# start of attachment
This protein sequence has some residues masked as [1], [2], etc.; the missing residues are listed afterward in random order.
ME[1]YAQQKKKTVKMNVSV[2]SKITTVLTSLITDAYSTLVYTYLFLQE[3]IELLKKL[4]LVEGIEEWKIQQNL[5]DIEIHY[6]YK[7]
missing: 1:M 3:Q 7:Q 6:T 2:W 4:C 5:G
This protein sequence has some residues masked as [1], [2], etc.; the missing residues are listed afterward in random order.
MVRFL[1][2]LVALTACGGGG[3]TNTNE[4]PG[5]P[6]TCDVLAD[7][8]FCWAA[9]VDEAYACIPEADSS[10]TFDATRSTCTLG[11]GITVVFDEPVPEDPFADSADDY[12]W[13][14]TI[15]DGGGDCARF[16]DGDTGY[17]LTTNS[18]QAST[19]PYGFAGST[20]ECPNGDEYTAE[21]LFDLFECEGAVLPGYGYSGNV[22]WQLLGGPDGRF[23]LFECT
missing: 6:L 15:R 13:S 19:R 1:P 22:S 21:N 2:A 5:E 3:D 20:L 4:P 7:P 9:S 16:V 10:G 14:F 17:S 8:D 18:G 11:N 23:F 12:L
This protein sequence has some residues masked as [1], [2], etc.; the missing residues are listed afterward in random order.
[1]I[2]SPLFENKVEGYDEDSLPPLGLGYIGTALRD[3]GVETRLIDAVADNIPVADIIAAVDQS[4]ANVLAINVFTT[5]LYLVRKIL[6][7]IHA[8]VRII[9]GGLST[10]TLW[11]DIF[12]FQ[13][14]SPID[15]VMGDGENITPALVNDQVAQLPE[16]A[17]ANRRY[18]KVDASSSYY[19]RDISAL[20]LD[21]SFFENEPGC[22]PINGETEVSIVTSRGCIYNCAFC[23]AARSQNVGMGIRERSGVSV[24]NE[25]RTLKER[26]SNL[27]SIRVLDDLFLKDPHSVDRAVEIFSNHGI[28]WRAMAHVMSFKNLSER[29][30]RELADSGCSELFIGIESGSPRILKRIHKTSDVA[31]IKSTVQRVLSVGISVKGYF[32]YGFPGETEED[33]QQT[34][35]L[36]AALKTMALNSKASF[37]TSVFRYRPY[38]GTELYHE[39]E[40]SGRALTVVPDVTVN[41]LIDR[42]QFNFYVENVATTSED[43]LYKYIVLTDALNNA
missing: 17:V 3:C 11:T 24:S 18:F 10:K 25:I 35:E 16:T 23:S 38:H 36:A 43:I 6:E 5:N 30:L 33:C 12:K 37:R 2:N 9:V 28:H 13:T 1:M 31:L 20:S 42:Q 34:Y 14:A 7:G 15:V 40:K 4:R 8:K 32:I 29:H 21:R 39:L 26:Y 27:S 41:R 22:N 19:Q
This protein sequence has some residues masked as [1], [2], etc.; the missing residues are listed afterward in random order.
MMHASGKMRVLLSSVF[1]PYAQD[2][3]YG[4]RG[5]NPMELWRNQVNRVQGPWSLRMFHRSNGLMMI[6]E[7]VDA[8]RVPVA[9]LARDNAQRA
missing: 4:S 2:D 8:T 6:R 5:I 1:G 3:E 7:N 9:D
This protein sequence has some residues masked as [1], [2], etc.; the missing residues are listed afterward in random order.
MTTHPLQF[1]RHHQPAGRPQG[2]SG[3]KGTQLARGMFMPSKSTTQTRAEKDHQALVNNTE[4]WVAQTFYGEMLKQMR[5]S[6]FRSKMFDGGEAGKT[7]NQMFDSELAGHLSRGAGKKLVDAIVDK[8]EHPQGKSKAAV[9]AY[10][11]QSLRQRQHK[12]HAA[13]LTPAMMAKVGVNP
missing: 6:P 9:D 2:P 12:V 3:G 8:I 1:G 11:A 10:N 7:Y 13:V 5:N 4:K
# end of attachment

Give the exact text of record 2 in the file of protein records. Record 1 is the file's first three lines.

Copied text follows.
This protein sequence has some residues masked as [1], [2], etc.; the missing residues are listed afterward in random order.
MVRFL[1][2]LVALTACGGGG[3]TNTNE[4]PG[5]P[6]TCDVLAD[7][8]FCWAA[9]VDEAYACIPEADSS[10]TFDATRSTCTLG[11]GITVVFDEPVPEDPFADSADDY[12]W[13][14]TI[15]DGGGDCARF[16]DGDTGY[17]LTTNS[18]QAST[19]PYGFAGST[20]ECPNGDEYTAE[21]LFDLFECEGAVLPGYGYSGNV[22]WQLLGGPDGRF[23]LFECT
missing: 6:L 15:R 13:S 19:R 1:P 22:S 21:N 2:A 5:E 3:D 20:L 4:P 7:P 9:S 16:V 10:G 14:F 17:S 8:D 18:G 11:N 23:F 12:L